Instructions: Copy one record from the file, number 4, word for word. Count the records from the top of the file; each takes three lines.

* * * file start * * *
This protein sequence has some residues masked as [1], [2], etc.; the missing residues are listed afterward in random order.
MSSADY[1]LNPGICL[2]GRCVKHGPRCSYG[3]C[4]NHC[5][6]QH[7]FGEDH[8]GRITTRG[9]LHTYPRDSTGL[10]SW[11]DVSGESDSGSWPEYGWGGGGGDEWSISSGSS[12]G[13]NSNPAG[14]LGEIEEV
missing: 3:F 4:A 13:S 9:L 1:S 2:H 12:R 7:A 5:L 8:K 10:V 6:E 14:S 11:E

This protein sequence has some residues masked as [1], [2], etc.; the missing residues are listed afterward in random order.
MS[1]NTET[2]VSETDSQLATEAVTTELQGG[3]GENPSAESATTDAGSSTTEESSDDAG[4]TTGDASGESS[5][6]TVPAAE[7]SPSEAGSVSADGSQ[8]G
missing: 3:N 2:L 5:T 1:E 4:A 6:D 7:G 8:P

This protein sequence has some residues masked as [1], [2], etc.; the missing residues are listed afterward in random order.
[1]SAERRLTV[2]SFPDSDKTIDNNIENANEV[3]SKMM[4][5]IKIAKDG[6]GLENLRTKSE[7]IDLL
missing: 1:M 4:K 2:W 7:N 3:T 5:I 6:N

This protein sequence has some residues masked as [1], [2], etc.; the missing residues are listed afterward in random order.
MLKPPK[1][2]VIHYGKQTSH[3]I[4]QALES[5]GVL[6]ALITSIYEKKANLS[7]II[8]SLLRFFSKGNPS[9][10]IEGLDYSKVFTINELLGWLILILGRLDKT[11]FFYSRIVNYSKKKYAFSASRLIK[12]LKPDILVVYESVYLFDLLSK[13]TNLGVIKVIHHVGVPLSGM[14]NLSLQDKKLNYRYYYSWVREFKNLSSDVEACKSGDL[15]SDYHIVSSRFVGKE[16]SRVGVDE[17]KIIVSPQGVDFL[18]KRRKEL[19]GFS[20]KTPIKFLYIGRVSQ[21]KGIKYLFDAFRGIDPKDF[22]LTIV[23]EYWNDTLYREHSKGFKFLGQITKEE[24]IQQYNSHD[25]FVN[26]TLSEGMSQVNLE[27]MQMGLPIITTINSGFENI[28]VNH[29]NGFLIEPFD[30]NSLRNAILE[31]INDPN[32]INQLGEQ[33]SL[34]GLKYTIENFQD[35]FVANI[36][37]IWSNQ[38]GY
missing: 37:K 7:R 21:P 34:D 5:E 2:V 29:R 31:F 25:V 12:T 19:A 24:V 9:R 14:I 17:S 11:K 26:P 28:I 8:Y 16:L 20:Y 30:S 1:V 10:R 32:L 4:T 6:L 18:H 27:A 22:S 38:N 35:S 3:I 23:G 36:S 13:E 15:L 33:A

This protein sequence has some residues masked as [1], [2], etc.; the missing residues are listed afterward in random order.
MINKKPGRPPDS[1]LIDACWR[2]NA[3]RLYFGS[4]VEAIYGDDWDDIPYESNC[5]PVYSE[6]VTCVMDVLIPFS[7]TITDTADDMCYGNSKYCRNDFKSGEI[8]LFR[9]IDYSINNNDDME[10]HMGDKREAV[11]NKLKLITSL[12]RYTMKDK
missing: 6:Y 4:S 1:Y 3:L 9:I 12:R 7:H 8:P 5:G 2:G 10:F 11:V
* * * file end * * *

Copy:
This protein sequence has some residues masked as [1], [2], etc.; the missing residues are listed afterward in random order.
MLKPPK[1][2]VIHYGKQTSH[3]I[4]QALES[5]GVL[6]ALITSIYEKKANLS[7]II[8]SLLRFFSKGNPS[9][10]IEGLDYSKVFTINELLGWLILILGRLDKT[11]FFYSRIVNYSKKKYAFSASRLIK[12]LKPDILVVYESVYLFDLLSK[13]TNLGVIKVIHHVGVPLSGM[14]NLSLQDKKLNYRYYYSWVREFKNLSSDVEACKSGDL[15]SDYHIVSSRFVGKE[16]SRVGVDE[17]KIIVSPQGVDFL[18]KRRKEL[19]GFS[20]KTPIKFLYIGRVSQ[21]KGIKYLFDAFRGIDPKDF[22]LTIV[23]EYWNDTLYREHSKGFKFLGQITKEE[24]IQQYNSHD[25]FVN[26]TLSEGMSQVNLE[27]MQMGLPIITTINSGFENI[28]VNH[29]NGFLIEPFD[30]NSLRNAILE[31]INDPN[32]INQLGEQ[33]SL[34]GLKYTIENFQD[35]FVANI[36][37]IWSNQ[38]GY
missing: 37:K 7:R 21:P 34:D 5:E 2:V 29:R 31:F 25:V 12:T 19:A 24:V 9:R 14:I 17:S 11:K 26:P 28:I 8:Y 16:L 20:Y 30:S 1:V 10:R 32:L 4:T 6:L 18:H 27:A 22:S 38:N 35:S 3:I 23:G 36:S 13:E 15:L 33:A